Sunday, November 11, 2012

A Question of Race

Note:  I am writing this in advance of next weekend, when I will allow myself to take the weekend off to celebrate our anniversary with my husband, as we were unable to earlier this year. I will still do 52 weeks of church, and will most likely do a Wednesday service to end up with two services in one week.

Perhaps it's just the neck of the woods where we live, but I have noticed something more and more lately.  Either everyone in the church seems to look like me, or I am one lonely polka dot.  (Many thanks to a teacher long ago who described that feeling to me.) One Sunday, I was one of three who looked like me, and the other two came together.  Now, I have been in cold, unfriendly churches where I looked like everyone else, and I've been in some of the warmest and most amazing congregations where I truly stood out.

My question is this:  Why, in this day and age, do we still segregate ourselves like this?  Our kids play together, our neighborhoods are usually a rainbow, we all go to the same libraries and restaurants and playgrounds.  But at church, this is not the case.  I've seen churches that are largely White, mostly Black, and we live in an area with many iglesias.  It is rare, at least here, to find churches where everyone gathers together in a blend of skin tones and backgrounds.

One friend commented that she'd seen this local monachronastic tendency too, and another said she thought this was something typical of the South. I'm not sure. I've been to churches that are truly a reflection of their community. In past cities and states, the blend of backgrounds and skin tones was a beautiful thing to see.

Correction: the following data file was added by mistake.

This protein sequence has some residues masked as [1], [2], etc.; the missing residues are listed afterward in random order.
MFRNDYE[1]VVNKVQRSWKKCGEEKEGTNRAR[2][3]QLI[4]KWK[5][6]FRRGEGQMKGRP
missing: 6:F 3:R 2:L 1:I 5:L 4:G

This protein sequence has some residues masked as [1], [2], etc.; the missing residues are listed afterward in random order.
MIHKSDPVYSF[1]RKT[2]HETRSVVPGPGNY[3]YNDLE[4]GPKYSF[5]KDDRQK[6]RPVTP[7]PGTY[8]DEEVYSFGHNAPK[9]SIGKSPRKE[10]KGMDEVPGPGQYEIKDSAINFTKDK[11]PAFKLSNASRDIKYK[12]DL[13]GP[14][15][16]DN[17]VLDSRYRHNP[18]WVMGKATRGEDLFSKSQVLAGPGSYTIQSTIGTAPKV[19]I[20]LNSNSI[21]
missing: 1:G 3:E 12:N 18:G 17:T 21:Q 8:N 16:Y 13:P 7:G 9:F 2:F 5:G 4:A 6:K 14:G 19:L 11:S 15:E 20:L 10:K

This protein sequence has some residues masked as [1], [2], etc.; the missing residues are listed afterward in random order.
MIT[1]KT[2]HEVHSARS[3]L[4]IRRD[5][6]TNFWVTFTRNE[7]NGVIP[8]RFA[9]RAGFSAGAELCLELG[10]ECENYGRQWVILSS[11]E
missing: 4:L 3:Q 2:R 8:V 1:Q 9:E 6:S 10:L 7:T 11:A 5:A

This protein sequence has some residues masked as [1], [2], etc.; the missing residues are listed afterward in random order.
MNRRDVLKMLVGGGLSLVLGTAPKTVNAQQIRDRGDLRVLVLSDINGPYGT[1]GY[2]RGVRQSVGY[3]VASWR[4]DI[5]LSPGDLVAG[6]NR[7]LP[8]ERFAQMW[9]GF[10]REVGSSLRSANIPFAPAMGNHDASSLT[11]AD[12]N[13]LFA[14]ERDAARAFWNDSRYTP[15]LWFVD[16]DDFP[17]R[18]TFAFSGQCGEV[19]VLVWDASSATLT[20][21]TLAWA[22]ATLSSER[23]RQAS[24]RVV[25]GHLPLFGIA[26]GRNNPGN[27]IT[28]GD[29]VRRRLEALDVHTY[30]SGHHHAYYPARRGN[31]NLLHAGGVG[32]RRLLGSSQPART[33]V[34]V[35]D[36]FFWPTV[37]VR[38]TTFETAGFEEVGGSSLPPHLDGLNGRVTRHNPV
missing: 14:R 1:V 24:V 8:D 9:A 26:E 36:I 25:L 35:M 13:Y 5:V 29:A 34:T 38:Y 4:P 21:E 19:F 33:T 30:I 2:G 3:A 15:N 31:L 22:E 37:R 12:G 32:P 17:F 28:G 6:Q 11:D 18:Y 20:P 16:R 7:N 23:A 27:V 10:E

If you go to church, take a look around you. Who do you invite to go along with you? Do they all look like you? Do you think others would feel comfortable at your services?  Do your church members look askance when someone a little different comes through the door, or do they, as I had happen recently, throw their arms around you in welcome?

This is a terribly sensitive subject. I am well aware of that, and I am also aware that family trees sometimes hold secrets and darker feelings than the ones this current generation feels. I think, though, that this is an issue like any other difficult issue-- it is made easier through honest thought and discussion. I hope you'll join me.

Galations 3:28 -- There is neither Jew nor Greek, there is neither slave nor free, there is no male and female, for you are all one in Christ Jesus.

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